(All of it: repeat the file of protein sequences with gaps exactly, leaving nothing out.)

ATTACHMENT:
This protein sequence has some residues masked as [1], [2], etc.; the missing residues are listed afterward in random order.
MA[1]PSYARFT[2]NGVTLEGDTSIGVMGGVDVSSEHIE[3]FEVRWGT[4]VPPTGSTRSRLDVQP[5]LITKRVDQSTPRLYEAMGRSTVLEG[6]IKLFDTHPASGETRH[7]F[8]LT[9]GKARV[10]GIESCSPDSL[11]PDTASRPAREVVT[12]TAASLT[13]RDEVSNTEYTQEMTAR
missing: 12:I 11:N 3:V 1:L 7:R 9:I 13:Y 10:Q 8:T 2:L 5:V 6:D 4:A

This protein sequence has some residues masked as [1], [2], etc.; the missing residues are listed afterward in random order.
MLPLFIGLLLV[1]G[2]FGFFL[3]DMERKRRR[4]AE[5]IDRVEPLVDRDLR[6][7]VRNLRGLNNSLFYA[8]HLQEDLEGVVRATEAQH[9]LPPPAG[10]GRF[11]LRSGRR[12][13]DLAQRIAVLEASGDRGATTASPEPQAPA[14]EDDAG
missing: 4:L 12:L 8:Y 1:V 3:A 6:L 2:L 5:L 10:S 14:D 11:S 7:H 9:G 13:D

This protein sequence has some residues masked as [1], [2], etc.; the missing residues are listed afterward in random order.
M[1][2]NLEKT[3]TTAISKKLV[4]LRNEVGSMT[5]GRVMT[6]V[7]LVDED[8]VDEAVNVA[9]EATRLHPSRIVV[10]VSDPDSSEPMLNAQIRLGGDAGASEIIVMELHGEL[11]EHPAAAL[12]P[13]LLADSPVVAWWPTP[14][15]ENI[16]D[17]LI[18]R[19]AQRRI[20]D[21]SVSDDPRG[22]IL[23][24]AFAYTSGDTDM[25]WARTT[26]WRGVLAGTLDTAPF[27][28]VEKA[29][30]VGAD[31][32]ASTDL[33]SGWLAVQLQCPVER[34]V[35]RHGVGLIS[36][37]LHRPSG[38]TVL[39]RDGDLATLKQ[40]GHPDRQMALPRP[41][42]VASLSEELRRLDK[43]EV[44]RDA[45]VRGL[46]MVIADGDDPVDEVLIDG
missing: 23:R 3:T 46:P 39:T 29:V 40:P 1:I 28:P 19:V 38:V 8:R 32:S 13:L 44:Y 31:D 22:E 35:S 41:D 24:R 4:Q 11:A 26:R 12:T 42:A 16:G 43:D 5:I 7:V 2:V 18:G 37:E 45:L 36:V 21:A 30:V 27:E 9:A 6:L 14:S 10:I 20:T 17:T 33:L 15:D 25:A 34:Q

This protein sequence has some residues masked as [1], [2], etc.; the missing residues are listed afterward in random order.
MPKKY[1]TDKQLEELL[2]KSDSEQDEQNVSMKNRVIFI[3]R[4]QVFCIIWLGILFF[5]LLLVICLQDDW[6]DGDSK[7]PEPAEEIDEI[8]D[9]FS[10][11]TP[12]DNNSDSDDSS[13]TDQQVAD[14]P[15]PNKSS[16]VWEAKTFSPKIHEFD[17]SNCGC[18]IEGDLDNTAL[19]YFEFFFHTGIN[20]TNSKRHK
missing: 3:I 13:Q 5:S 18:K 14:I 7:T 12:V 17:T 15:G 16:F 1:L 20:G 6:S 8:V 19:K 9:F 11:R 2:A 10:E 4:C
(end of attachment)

This protein sequence has some residues masked as [1], [2], etc.; the missing residues are listed afterward in random order.
MA[1]PSYARFT[2]NGVTLEGDTSIGVMGGVDVSSEHIE[3]FEVRWGT[4]VPPTGSTRSRLDVQP[5]LITKRVDQSTPRLYEAMGRSTVLEG[6]IKLFDTHPASGETRH[7]F[8]LT[9]GKARV[10]GIESCSPDSL[11]PDTASRPAREVVT[12]TAASLT[13]RDEVSNTEYTQEMTAR
missing: 12:I 11:N 3:V 1:L 7:R 9:I 13:Y 10:Q 8:T 2:L 5:V 6:D 4:A

This protein sequence has some residues masked as [1], [2], etc.; the missing residues are listed afterward in random order.
MLPLFIGLLLV[1]G[2]FGFFL[3]DMERKRRR[4]AE[5]IDRVEPLVDRDLR[6][7]VRNLRGLNNSLFYA[8]HLQEDLEGVVRATEAQH[9]LPPPAG[10]GRF[11]LRSGRR[12][13]DLAQRIAVLEASGDRGATTASPEPQAPA[14]EDDAG
missing: 4:L 12:L 8:Y 1:V 3:A 6:L 2:L 5:L 10:S 14:D 11:S 7:H 9:G 13:D

This protein sequence has some residues masked as [1], [2], etc.; the missing residues are listed afterward in random order.
M[1][2]NLEKT[3]TTAISKKLV[4]LRNEVGSMT[5]GRVMT[6]V[7]LVDED[8]VDEAVNVA[9]EATRLHPSRIVV[10]VSDPDSSEPMLNAQIRLGGDAGASEIIVMELHGEL[11]EHPAAAL[12]P[13]LLADSPVVAWWPTP[14][15]ENI[16]D[17]LI[18]R[19]AQRRI[20]D[21]SVSDDPRG[22]IL[23][24]AFAYTSGDTDM[25]WARTT[26]WRGVLAGTLDTAPF[27][28]VEKA[29][30]VGAD[31][32]ASTDL[33]SGWLAVQLQCPVER[34]V[35]RHGVGLIS[36][37]LHRPSG[38]TVL[39]RDGDLATLKQ[40]GHPDRQMALPRP[41][42]VASLSEELRRLDK[43]EV[44]RDA[45]VRGL[46]MVIADGDDPVDEVLIDG
missing: 23:R 3:T 46:P 39:T 29:V 40:P 1:I 28:P 19:V 38:V 8:R 32:S 13:L 44:Y 31:D 22:E 35:S 41:D 24:R 4:Q 11:A 26:R 12:T 42:A 16:G 43:D 5:I 7:V 2:V 18:G 37:E 45:L 36:V 21:A 30:V 27:E 9:A 6:L 14:S 10:I 20:T 17:T 33:L 15:D 25:A 34:Q

This protein sequence has some residues masked as [1], [2], etc.; the missing residues are listed afterward in random order.
MPKKY[1]TDKQLEELL[2]KSDSEQDEQNVSMKNRVIFI[3]R[4]QVFCIIWLGILFF[5]LLLVICLQDDW[6]DGDSK[7]PEPAEEIDEI[8]D[9]FS[10][11]TP[12]DNNSDSDDSS[13]TDQQVAD[14]P[15]PNKSS[16]VWEAKTFSPKIHEFD[17]SNCGC[18]IEGDLDNTAL[19]YFEFFFHTGIN[20]TNSKRHK
missing: 3:I 13:Q 5:S 18:K 14:I 7:T 12:V 17:T 15:G 16:F 1:L 20:G 6:S 8:V 19:K 9:F 11:R 2:A 10:E 4:C